• However, he did not phase out the Thaden -- he tripled it. And he doubled the Lexamil.
• He further added Zolpidem (a hypnotic), and Zopax (a sedative). And there were a few things besides (not psychopharmaca).
By the time I finished up with the doctor, I was on more than 3000mg of psychopharmaca each month (but see the next post). One sees this on a chemist's list below. At the same time, rumours began to circulate in the Church that the doctor was treating me for depression. I placed these rumours on record with an attorney, then with a Church consultant. However, to take such medications as a "precaution" (one might say: without diagnosis) did not sit well with me. Here is what I did ...

Friday, March 16, 2018

Kempt Bush

I took the photo this week of an indigenous bush. Unfortunately I don't know what it is -- except that it is indigenous. Its strange kempt appearance is what caught my eye. You may click on the image to enlarge.


I am today starting out on another major revision of my metaphysic, the working title "Everything, Briefly". The revision will firstly clarify concepts. Some concepts are "embedded" in the work at the moment, and need to be made more explicit. Secondly, I shall expand on concepts which in places are too densely packed. OBSERVATION: On the positive side, however the concepts are expressed at the moment, I am told that they form a complete and coherent whole. I have a workable metaphysic in hand -- and arguably the first in generations.

Thursday, March 15, 2018

The April Fool Flower

This local flower is called the April Fool, or the Paintbrush Lily. It pops up out of nowhere, round about April Fool's Day (the 1st of April). There is a family of such flowers. I think this one is the Haemanthus cocineus. OBSERVATION: It has a very interesting lifecycle, and is said to predict rain. I have heard, too, that it heralds love.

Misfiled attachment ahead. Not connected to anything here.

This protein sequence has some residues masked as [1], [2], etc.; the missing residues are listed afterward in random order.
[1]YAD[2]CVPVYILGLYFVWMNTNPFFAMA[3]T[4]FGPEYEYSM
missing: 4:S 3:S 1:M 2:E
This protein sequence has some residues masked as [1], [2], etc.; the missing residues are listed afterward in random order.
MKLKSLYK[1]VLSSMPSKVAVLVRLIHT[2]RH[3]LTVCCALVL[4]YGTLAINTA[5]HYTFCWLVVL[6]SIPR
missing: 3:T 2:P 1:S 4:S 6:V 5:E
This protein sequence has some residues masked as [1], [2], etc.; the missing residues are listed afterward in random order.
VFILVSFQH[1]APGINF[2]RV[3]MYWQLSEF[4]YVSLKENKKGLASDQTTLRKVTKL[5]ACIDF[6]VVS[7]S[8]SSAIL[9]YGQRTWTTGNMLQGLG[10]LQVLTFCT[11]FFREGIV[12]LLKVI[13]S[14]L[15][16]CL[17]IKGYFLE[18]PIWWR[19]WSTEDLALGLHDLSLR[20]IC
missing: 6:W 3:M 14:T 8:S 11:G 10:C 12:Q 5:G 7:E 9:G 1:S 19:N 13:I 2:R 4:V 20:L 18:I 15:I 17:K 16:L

Patient Leadership

Here's a post I put up eight years ago, however it is of abiding application: "I'm very thankful for patient elders and deacons. A Church is at times the field of spiritual warfare, which may be intense. Then it becomes crucial that people not only have patience, but stamina to go with it. One of our stated requirements for leadership (we call it servanthood)  is that leaders should be "peaceable". I think it is vital that we have adhered to this selection criterion. Even under severe strain, our leadership has been peaceable, with not more than one or two transient exceptions during the past ten years. OBSERVATION: Our situation does not reflect the statistics or the trend -- we have far less conflict than the average -- for example, Lyle Schaller says: “Three-quarters of all church ministry is significantly reduced because of nonproductive conflict."

Old Xhosa Man

I took this photo of the father of a brother-in-law, in a township, in the setting sun. The old man has had a stroke, so he speaks little, and walks slowly -- but he faithfully attends clan gatherings, struggling along, struggling along.

Wednesday, March 14, 2018

Indigenous Coffee

This is another indigenous coffee tree, called the Soetdoring (Sweet Thorn). I previously blogged about the Boerboom (Famer's Tree). As best I know, none of our indigenous coffees are specially cultivated and marketed. Few people have ever heard of them, never mind tasted them. OBSERVATION: My fascination with such things has grown since I married E, who has a good knowledge of the veld. The generation before her still has a very good knowledge of the veld -- but they are dying out now and the knowledge is dying with them.